Similarly, it appears there would not be an issue under chapter 42.23 RCW regarding contractual contract of interest, unless the superintendent had a beneficial (i.e., financial) contract interest and the contract at issue was "made by, through or under the supervision of such officer, in whole or in part." See RCW 42.23.030. If the superintendent did not have a beneficial interest in the contract or the contract, in whole or in part, was not made by, through, or under the superintendent's supervision, chapter 42.23 RCW would not be implicated.

In sum, any public hospital district contemplating having its superintendent also simultaneously be superintendent of another public hospital district should consider a range of issues that could arise. For example, there could be situations in which the districts have different or adverse interests on a particular issue, which could make it difficult for a superintendent to be the point person for such districts at the same time. As such, we strongly recommend that any superintendent facing this issue consult with legal counsel for the district before proceeding.

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If a public hospital district contracts with an officer or employee on an interim basis (e.g., interim CEO, CFO, or otherwise) and would like to offer that interim officer/employee a permanent position, is there a state law requirement that the position be posted internally or externally or can the district go ahead with the hire?

 

 

There is no requirement in state law that the position be posted either internally or externally before a hire is made. State law does not require that a particular procedure be followed regarding posting for such hires, although if the public hospital district has adopted its own procedures regarding such matters, the procedures are to be followed.

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If a requestor of public records asks that paper documents be scanned and made into PDF files so they can be emailed to the requestor, must a public hospital district do this? If so, what can the public hospital district charge for this?

 

 

In our opinion, if a public hospital district has the technological capability (i.e., if it has a scanner), it should comply with this request for conversion of paper documents into PDF files. This conclusion is supported by the Public Records Act Model Rules, specifically WAC 44-14-05002(2)(c)(i), dealing with "reasonably locatable" and "reasonably translatable" electronic records:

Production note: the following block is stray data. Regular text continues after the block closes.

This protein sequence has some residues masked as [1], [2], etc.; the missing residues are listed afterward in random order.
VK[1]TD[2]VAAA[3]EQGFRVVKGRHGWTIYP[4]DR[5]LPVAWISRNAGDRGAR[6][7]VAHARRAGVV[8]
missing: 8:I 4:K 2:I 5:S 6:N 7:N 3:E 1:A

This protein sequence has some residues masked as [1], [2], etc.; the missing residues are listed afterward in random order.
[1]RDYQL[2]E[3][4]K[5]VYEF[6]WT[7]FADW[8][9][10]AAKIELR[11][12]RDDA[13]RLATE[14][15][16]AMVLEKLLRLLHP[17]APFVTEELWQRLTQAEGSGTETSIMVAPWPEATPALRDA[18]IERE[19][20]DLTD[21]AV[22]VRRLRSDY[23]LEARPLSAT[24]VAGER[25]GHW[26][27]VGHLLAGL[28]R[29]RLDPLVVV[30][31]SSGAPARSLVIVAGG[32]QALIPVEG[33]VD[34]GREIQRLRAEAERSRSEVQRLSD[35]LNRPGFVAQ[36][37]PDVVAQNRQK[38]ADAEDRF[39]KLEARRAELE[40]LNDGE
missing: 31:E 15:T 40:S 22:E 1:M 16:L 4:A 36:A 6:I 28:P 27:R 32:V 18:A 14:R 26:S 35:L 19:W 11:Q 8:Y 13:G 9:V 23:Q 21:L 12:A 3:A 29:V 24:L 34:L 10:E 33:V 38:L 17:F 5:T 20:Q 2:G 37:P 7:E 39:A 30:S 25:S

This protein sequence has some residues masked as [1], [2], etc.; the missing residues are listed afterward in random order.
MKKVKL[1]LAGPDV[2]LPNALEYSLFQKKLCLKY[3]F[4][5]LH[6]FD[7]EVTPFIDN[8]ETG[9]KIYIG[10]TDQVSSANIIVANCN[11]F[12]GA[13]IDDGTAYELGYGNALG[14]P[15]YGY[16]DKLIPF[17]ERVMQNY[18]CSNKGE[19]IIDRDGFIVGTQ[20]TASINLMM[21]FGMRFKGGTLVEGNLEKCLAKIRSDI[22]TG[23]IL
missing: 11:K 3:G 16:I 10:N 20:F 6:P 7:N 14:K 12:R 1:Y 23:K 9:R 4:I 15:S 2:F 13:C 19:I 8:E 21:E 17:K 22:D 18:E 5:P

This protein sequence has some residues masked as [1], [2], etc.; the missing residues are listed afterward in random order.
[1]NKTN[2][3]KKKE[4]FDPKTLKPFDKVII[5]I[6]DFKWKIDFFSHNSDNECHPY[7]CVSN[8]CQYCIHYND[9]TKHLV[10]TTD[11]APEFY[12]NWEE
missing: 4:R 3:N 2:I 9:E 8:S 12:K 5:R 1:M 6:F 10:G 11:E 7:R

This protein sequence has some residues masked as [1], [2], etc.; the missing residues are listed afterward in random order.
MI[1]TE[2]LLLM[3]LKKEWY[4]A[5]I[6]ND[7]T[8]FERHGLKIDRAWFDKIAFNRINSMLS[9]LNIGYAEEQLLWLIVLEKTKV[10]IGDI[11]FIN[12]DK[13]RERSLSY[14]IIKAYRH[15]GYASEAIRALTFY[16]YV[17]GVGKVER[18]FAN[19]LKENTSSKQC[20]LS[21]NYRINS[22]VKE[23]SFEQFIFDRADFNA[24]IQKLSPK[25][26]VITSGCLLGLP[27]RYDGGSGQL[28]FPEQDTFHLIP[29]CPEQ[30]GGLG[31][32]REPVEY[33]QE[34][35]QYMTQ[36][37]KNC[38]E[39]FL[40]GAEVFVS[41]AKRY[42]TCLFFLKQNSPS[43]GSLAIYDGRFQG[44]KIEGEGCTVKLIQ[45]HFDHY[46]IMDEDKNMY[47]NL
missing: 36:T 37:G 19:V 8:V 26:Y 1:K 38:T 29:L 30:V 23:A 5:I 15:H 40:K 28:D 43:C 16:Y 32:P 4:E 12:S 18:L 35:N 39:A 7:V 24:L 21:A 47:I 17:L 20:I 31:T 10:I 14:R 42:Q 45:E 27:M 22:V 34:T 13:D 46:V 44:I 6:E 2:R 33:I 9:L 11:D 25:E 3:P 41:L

Agency has paper-only records. When an agency only has a paper copy of a record, an example of a "reasonably translatable" copy would be scanning the record into an Adobe Acrobat PDF file and providing it to the requestor. The agency could recover its actual cost for scanning. See WAC 44-14-07003. Providing a PDF copy of the record is analogous to making a paper copy. However, if the agency lacked a scanner (such as a small unit of local government), the record would not be "reasonably translatable" with the agency's own resources. In such a case, the agency could provide a paper copy to the requestor.

As to what the public hospital district may charge for scanning, WAC 44-14-07003 provides:

Charges for electronic records. Providing copies of electronic records usually costs the agency and requestor less than making paper copies. Agencies are strongly encouraged to provide copies of electronic records in an electronic format. See RCW 43.105.250 (encouraging state and local agencies to make "public records widely available electronically to the public."). As with charges for paper copies, "actual cost" is the primary factor for charging for electronic records. In many cases, the "actual cost" of providing an existing electronic record is de minimis. For example, a requestor requests an agency to e-mail an existing Excel spreadsheet. The agency should not charge for the de minimis cost of electronically copying and e-mailing the existing spreadsheet. The agency cannot attempt to charge a per-page amount for a paper copy when it has an electronic copy that can be easily provided at nearly no cost. However, if the agency has a paper-only copy of a record and the requestor requests an Adobe Acrobat PDF copy, the agency incurs an actual cost in scanning the record (if the agency has a scanner at its offices). Therefore, an agency can establish a scanning fee for records it scans. Agencies are encouraged to compare their scanning and other copying charges to the rates of outside vendors. See WAC 44-14-07001.

So, a public hospital district, if it has a scanner, should adopt a scanning fee based on the actual costs incurred in scanning documents.